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US Forecasters: Atlantic Hurricane Season to Get Stronger

Trees are buffeted by strong winds as Hurricane Isaias hits the Bahamas on July 31, 2020 in this still image taken from social media video, filmed from the Grand Isle Resort and Spa at Emerald Bay, Great Exuma.

The already record-breaking 2020 Atlantic hurricane season is going to get worse, and forecasters could run out of names for storms, government meteorologists say.

The National Oceanic and Atmospheric Administration updated its forecast Thursday and is now predicting up to 25 named storms with as many as 11 becoming hurricanes and possibly six building into major hurricanes with winds of 178 kilometers per hour or stronger.

An average number of Atlantic storms is 12.

"First and foremost, oceanic and atmospheric conditions are now even more hospitable for hurricane formation and intensification,” lead hurricane forecaster Gerry Bell said. “These conditions are predicted to continue for the next several months. Also, weather and climate models are all now indicating an even higher potential for an extremely active season.”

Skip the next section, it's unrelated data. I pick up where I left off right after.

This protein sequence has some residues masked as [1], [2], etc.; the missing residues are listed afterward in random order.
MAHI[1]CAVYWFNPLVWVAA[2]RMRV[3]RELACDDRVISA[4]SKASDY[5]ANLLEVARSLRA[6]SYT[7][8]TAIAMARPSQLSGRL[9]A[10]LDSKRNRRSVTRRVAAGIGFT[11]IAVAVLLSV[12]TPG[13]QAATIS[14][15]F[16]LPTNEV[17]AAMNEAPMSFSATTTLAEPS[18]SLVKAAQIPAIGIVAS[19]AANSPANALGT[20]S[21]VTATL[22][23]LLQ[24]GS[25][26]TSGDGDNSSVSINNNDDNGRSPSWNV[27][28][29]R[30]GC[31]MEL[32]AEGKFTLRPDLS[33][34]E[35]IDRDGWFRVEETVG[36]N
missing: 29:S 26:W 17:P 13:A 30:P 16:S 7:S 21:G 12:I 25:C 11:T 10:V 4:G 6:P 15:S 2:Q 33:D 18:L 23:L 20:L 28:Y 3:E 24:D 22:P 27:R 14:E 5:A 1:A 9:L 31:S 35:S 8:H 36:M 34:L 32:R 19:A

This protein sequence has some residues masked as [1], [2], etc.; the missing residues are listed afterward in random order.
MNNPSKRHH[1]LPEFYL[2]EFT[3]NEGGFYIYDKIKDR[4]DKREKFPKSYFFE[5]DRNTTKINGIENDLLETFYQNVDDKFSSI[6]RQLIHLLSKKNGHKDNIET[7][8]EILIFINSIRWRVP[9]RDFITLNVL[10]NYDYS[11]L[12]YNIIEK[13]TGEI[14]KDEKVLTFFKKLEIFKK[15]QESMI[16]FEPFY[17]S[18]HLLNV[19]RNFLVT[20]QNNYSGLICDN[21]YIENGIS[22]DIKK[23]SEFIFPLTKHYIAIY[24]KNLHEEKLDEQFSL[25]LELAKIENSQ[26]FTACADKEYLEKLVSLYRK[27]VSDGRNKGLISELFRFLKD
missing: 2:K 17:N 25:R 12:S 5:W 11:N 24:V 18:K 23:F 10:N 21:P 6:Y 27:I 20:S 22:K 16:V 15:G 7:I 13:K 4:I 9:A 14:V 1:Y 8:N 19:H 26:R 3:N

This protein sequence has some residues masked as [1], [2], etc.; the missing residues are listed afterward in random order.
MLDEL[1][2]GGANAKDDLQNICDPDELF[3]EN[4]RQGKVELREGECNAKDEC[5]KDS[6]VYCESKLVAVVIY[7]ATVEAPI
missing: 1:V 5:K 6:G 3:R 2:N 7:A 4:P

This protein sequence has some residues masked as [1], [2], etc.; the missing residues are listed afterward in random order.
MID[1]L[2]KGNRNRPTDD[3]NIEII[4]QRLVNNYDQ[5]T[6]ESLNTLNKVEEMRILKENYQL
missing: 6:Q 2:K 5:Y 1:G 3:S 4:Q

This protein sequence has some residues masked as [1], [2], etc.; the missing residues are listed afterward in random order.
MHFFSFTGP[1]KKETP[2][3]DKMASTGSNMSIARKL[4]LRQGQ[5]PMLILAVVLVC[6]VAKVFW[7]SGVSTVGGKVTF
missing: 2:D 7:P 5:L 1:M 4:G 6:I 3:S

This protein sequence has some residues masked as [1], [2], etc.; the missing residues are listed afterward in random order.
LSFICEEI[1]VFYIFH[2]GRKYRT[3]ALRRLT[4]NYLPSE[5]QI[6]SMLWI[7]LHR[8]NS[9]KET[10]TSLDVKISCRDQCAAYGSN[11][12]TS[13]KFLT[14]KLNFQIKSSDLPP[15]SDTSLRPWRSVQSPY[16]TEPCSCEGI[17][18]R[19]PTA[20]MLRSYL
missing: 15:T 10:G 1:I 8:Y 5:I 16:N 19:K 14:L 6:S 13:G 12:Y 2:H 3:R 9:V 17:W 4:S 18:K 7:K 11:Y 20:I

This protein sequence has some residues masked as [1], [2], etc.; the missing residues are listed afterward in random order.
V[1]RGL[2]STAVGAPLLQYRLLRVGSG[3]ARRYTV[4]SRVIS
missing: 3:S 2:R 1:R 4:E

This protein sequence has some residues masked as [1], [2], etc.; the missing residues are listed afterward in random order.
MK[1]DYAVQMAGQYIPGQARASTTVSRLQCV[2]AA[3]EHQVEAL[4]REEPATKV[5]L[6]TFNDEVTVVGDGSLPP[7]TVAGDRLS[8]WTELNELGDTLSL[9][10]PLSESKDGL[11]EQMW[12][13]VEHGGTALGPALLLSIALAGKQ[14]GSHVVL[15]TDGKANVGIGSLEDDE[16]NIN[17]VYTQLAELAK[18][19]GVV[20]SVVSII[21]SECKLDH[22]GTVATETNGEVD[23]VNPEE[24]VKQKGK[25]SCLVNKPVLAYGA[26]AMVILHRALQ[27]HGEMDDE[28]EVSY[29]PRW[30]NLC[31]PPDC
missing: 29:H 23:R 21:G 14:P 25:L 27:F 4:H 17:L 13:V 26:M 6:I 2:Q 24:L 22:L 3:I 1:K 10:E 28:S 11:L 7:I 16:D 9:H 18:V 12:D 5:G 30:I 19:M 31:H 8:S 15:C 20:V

NOAA says if the updated forecast pans out, it will run out of names for storms. If that happens, names would be taken from the Greek alphabet.

Hurricane Isaias, which hit the Eastern Seaboard this week, was the earliest storm to start with the letter “I” since storms started getting names in 1950.

The U.S. Atlantic hurricane season traditionally runs from June 1 until November 30. Weather experts say the most powerful storms usually come in September.